Tuesday, December 20, 2016
The U.S Centers for Medicare and Medicaid Services will likely (and hopefully) delay the mandatory adherence to MACRA/ MIPS. If you don’t know what MACRA and/or MIPS is don’t worry, you are not alone. In fact, 90% of surveyed Radiologists aren’t familiar with it and further more, of the 10% that know what it is, only 10% of them have actually began the necessary steps to implement the system. Essentially, the services we provide starting in January 2017 will become part of the composite performance score that will determine our payments in 2019.
In a extremely simplified nut shell, it is an intricate value - based payment system that requires numerous checks to evaluate the “value” of what we do and our involvement in overall patient care. MACRA is meant to consolidate alternative payment models and quality incentive initiatives into a single framework. The and advanced alternative payment models (APMs).
Most radiologists will participate in the program through the Merit-Based Incentive Payment System (MIPS), which is a 100-point system that consists of four performance categories:
• Quality (50 points)
• Cost (10 points)
• Clinical practice improvement activities (15 points)
• Advancing care information (25 points)
These performance category scores will be combined into a total score, which will then be compared to a performance threshold to determine whether clinicians will receive an upward or downward payment adjustment.
Our fee for service payments are soon to be a thing of the past and our reimbursements will be mainly based on this new system. It will be extremely cumbersome as it is essentially an EMR system that we input data into regarding our contribution to the patients care. It will be cost and time consuming but it is our future and we need to get acquainted with it or we will be scrambling once implemented. It may surprise you to hear there is a soft roll out of this system supposedly beginning in 2017 with mandatory involvement by 2018 but with the election results, this might be delayed. Thankfully, we have the ACR supporting radiologists and have an aggregate of resources on their website in an effort to help us navigate through this complex paradigm shift.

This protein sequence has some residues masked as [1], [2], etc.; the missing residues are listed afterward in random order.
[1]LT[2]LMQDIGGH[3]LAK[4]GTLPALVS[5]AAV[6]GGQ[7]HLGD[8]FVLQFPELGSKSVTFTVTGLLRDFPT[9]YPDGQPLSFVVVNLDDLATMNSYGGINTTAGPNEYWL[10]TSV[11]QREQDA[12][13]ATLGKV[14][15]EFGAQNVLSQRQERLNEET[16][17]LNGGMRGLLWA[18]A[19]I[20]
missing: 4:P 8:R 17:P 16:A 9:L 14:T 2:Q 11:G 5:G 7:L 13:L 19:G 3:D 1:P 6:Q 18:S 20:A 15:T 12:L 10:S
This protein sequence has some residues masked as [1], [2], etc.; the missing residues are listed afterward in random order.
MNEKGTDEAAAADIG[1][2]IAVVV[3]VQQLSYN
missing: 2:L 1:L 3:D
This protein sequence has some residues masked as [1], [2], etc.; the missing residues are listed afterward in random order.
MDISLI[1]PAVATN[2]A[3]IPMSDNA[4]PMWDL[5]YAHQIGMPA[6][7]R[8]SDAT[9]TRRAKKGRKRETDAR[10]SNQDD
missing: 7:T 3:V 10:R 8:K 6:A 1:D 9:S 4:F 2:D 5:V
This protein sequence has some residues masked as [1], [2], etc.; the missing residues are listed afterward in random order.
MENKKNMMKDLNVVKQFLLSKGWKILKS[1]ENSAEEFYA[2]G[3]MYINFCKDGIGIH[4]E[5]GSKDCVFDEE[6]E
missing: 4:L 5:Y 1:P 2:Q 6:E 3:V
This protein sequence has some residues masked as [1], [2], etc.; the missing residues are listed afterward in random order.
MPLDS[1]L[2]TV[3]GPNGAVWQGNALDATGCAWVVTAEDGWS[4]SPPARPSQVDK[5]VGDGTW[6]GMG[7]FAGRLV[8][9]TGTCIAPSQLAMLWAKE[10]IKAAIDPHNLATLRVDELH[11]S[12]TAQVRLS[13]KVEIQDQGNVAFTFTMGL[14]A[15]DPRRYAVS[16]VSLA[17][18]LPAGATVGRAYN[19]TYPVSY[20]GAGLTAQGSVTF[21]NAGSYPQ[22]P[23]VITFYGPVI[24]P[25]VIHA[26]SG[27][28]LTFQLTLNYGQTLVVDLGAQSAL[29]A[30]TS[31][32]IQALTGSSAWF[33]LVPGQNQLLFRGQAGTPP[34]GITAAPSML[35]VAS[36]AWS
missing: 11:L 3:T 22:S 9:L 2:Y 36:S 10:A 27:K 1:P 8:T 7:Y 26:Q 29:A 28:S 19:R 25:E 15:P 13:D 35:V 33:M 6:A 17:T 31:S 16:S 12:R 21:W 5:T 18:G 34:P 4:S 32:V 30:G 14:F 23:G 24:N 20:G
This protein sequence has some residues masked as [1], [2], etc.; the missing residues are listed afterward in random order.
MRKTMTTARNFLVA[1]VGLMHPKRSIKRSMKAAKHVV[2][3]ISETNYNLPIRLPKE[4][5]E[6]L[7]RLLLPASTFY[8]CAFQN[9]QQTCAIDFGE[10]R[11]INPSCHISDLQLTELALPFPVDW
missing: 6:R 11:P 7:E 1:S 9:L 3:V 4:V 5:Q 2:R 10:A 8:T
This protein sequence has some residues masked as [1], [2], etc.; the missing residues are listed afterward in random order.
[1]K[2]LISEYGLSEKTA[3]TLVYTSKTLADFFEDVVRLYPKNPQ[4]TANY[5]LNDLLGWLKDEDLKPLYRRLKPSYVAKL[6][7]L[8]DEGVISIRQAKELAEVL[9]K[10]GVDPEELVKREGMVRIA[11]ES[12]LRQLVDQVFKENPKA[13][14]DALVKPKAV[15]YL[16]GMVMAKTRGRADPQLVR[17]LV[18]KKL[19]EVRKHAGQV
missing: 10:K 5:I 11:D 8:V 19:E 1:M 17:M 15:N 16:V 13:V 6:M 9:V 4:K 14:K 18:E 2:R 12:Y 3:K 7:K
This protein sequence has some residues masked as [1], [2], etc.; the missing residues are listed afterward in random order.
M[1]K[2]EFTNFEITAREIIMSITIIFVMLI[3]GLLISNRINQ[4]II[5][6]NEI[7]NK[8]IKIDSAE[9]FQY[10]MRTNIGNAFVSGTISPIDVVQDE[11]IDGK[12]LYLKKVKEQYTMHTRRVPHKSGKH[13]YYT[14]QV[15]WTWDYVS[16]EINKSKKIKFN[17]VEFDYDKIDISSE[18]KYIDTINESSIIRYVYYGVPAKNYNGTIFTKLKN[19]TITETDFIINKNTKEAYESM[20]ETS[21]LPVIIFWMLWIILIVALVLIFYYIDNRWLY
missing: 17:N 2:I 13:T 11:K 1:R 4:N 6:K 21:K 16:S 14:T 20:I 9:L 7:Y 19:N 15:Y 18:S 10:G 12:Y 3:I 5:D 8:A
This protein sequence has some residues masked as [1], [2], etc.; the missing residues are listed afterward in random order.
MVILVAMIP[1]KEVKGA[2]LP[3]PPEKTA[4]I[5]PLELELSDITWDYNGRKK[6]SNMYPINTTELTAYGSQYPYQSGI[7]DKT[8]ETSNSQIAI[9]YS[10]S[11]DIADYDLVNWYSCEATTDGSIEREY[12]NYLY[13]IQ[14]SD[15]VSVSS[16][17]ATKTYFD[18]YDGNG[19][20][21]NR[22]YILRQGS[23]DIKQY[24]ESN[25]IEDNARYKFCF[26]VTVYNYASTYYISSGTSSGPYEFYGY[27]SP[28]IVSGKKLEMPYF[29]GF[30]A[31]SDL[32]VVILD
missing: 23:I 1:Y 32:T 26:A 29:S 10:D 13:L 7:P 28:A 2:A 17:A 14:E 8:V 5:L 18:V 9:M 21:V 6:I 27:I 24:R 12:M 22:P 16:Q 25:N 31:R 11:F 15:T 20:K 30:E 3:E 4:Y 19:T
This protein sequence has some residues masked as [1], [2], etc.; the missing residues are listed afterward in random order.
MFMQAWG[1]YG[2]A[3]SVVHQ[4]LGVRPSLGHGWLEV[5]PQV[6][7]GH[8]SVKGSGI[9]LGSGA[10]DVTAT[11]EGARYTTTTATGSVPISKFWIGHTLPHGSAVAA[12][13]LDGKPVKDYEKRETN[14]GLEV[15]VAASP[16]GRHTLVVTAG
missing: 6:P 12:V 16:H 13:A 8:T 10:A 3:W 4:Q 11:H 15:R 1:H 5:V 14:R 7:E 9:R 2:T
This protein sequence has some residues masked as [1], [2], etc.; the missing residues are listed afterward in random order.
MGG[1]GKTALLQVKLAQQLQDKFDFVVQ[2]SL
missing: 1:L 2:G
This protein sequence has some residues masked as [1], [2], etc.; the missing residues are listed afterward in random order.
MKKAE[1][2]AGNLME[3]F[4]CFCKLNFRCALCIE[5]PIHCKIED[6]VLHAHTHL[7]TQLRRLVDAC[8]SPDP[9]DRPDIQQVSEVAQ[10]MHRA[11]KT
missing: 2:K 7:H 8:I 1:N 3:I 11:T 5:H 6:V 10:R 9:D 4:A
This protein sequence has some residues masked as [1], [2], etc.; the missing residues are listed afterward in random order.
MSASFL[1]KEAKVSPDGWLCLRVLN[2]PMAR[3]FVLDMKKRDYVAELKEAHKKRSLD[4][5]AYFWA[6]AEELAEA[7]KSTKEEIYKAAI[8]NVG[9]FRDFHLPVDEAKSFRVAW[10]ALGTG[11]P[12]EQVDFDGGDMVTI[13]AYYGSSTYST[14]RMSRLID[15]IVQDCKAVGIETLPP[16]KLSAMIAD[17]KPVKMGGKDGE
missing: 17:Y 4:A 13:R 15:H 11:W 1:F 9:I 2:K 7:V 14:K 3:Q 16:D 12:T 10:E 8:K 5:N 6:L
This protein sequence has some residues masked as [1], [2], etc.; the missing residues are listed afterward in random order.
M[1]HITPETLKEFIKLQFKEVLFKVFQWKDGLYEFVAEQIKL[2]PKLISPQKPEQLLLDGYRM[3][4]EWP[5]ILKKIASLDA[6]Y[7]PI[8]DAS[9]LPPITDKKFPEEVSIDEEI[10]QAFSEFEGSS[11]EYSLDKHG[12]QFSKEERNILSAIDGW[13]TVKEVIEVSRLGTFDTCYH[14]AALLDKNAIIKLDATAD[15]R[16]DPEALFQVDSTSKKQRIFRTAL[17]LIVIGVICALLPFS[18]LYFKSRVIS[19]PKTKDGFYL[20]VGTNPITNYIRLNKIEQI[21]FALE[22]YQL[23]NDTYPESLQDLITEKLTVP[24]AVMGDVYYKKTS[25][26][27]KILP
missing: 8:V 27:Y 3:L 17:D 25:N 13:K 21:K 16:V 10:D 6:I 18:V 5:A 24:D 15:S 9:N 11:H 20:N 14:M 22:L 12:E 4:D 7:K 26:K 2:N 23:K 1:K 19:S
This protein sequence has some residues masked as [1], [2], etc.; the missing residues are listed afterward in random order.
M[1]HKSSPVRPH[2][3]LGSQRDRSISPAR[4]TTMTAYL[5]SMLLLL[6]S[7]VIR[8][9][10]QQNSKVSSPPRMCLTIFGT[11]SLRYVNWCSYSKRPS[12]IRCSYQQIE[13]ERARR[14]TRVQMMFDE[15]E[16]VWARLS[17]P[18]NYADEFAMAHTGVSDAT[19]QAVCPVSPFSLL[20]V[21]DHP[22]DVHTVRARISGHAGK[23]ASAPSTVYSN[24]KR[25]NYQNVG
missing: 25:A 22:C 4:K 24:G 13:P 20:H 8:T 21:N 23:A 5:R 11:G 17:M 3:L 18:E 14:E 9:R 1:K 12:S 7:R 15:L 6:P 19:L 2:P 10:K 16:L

The truth is, we do not have a clear idea of what will happen. Although President-Elect Trump was the GOP nominee he is not the traditional Republican and therefore his actions are rather unpredictable. Although the transition to a Republican legislation may slow this adaptation, the appointment of Seema Verma as the head of CMS will likely expedite the performance-pay system in an effort to decrease CMS expenditures.
Categories: LegislationNumber of views: 4748
The purpose of this page is to inform SBI members about legislative updates that impact breast imaging and breast imagers. Dr. Nicole Saphier will be contributing and providing the posts on a quarterly basis.
About Nicole B. Saphier, MD:
I am a board certified radiologist with fellowship training in Oncologic Imaging and am the Director of Breast Imaging at Memorial Sloan Kettering Monmouth facility. I see patients at MSK in New York City as well as at MSK Monmouth New Jersey with my primary clinical focus of breast imaging and intervention, including mammography, breast ultrasound, and breast MRI.
In addition to breast imaging, I am active in healthcare leadership, policy, and advocacy at local and national levels as well as holding a seat on the RADPAC board. Although I see many patients every year, being involved in advocacy and legislation allows me to reach infinitely more. I am also the creator of the Twitter hashtag #RadsHaveAFace which I developed in an effort to bring radiologists out of the dark and into the light in our rapidly changing healthcare paradigm.